I am using the package readxl to load an excel file. As default it should strip the white space however it is not doing so.

The file can be downloaded directly from the link below or alternatively it can be downloaded through the website where it is Appendix B



test <- read_excel("ETYS 2016 Appendix B.xlsx", skip = 1, sheet = 22, trim_ws = TRUE)
print(test$`MVAr Generation`)
test$`MVAr Generation` %>% str_count(patter = "\\s")

test$`MVAr Generation` %>% table #all are numeric
test$`MVAr Generation` %>% class #however the class is characer

test$`MVAr Generation` %>% str_count(patter = "\\s") %>%
sum(na.rm = T) #It should be 0 however it is 2 

This problem is causing problems in the analysis as can be seen by this example in which the numeric column is a character. Help would be appreciated

3 Answers 3


readxl::excel_sheets('ETYS 2016 Appendix B.xlsx')[22]
test <- read_excel("ETYS 2016 Appendix B.xlsx", skip = 1, sheet = 22, 
                   trim_ws = FALSE)
test$`MVAr Generation` <- as.numeric(gsub('^\\s', "", test$`MVAr Generation`))

The error is probably due to character encoding. I get this error when I forced numeric interpretation of the column:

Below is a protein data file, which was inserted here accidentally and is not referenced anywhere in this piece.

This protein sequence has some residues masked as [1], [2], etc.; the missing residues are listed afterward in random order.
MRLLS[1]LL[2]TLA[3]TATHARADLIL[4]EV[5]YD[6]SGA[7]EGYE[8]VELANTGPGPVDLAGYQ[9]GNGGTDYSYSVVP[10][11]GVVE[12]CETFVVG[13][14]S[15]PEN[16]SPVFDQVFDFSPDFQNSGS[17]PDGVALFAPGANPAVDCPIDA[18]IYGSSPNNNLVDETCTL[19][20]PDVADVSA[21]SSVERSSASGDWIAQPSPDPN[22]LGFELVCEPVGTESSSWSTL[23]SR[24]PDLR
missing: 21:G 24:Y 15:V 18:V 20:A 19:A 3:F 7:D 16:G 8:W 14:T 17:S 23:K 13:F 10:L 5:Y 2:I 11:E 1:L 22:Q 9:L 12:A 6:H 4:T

Expecting numeric in D9 / R9C4: got 'Â 225'

You can manually avoid this by substituting leading spaces with gsub.

  • Good idea with the unrecognised symbols however, this deletes the numbers with the whitespace as well, so doesn't work. May 25, 2017 at 11:10

Maybe this is what you want:

test <- read.xlsx("ETYS 2016 Appendix B.xlsx", sheetName = 22, 
              colIndex = 1:7, startRow = 2, header = TRUE, 
              stringsAsFactors = FALSE)

# remove whitespace
test <- data.frame(lapply(test, function(y) {
           y <- gsub("^\\s+", "", y); 
           y <- gsub("Â", "", y); y
           y <- gsub("^\\s+", "", y); 

# set tidy cols to numeric
cols = c(3, 4, 5, 7)
test[,cols] = apply(test[,cols], 2, function(x) as.numeric(x))

# test

The insight of @troh with the character encoding got me to think about using regex. @jaySF 's application across the whole dataframe was a good way to process all the columns at same time. The two suggestions lead me to the below answer.

RemoveSymbols <-function(df)  {
  df  %>% mutate_all( funs(gsub("^[^A-Z0-9]", "", ., ignore.case = FALSE))) %>%

test2 <- RemoveSymbols(test)


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